The parents were all at the lake before we arrived.  It was normal for them to get the party started and then leave before sunset.  They acted as a social catalyst, getting all of their children talking to each other before they gracefully bowed out and left us to our own devices.  We were young, scantily clad, well aware of the desirability of those around us, guaranteed privacy late into the night, and we had enough beer to float a boat.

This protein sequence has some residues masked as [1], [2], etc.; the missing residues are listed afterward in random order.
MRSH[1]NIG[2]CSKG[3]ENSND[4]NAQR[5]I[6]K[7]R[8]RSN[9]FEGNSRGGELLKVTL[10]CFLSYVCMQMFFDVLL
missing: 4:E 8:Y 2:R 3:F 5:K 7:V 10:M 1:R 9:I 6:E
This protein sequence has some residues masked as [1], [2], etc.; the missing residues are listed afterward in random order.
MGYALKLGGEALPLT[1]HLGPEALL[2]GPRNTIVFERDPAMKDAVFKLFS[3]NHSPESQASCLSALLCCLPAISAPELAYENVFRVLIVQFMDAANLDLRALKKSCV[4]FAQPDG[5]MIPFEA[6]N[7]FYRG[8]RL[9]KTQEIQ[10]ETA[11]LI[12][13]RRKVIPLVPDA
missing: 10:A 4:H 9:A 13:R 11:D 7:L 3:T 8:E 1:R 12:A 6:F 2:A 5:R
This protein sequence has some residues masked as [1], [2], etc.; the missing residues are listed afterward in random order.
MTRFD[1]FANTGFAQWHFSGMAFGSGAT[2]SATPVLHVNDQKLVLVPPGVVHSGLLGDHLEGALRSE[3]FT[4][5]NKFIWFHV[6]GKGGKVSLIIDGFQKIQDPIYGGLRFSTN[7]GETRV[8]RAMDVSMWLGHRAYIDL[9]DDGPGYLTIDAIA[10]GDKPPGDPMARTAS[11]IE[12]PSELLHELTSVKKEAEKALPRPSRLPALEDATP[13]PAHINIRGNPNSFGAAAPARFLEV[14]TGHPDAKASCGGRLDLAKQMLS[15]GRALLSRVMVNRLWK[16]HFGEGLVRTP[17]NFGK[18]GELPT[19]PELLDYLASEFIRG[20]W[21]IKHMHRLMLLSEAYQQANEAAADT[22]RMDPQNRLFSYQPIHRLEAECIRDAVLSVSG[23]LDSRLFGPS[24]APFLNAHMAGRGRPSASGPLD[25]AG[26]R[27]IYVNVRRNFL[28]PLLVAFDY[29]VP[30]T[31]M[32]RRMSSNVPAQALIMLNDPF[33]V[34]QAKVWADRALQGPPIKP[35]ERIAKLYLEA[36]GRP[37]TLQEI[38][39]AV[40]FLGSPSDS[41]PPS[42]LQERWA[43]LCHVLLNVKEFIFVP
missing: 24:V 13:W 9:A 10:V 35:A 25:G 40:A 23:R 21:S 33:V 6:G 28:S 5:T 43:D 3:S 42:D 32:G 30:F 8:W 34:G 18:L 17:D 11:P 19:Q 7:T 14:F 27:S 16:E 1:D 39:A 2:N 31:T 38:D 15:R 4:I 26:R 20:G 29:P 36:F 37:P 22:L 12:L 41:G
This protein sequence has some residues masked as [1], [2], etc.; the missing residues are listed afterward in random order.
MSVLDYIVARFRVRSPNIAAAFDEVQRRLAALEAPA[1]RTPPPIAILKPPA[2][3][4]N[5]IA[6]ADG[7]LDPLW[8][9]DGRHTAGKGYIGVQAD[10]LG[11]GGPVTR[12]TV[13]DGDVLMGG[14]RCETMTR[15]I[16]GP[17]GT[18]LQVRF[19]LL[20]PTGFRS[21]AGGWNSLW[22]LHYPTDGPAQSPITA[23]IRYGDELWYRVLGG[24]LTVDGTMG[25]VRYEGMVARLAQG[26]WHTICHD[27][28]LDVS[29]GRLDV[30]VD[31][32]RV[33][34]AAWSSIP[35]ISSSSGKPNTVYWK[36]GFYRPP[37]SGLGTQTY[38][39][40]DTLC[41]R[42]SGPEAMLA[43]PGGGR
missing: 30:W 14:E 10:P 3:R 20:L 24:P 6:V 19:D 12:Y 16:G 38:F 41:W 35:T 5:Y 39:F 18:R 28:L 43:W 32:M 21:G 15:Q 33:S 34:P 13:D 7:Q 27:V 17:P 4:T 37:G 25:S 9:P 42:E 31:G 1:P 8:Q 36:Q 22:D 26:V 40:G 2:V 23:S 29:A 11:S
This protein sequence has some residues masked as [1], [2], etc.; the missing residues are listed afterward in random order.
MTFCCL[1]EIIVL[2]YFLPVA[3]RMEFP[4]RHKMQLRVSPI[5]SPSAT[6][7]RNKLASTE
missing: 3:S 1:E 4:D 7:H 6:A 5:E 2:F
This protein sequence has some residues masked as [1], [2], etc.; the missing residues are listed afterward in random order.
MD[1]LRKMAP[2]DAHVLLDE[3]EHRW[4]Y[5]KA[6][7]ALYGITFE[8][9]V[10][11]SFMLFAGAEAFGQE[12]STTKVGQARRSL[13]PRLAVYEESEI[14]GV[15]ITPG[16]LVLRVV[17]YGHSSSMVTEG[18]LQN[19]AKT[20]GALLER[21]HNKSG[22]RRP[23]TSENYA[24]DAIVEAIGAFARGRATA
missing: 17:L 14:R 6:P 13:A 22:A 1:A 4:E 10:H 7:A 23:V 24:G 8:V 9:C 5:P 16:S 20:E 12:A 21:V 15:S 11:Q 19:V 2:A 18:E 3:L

This probably sounds like a stupid idea to you, because you are intelligent.  This sounds like lighting a flare over a powder keg.  I didn’t understand why they did it at the time, but a couple of theories have surfaced.  My best theory is that this is how the powerful and wealthy elite of the county kept their circle small.  By throwing all of their children into this Petri Dish and adding significant stimulant, the rich and powerful were guaranteeing that their sons and daughters would wind up with someone else that was the offspring of someone rich and powerful. They kept all of the undesirables out of the genetic pool while exposing their offspring to the best breeding the county had to offer.  We’d all form the tightest of social bonds.  Their daughters would inspire desire, upon which I’d develop friendship that could never be betrayed because my heart would always remember that it desired them at one point.  Their sons I’d learn to respect and admire as we all competed for the affections of the same women.  We’d all be a group, our own society, and no outsider could break in because we were already so close.  We were the up-and-coming elite.  Our parents’ legacy would continue through us, but only if our parents thrust us into the fire to forge these kinds of alliances.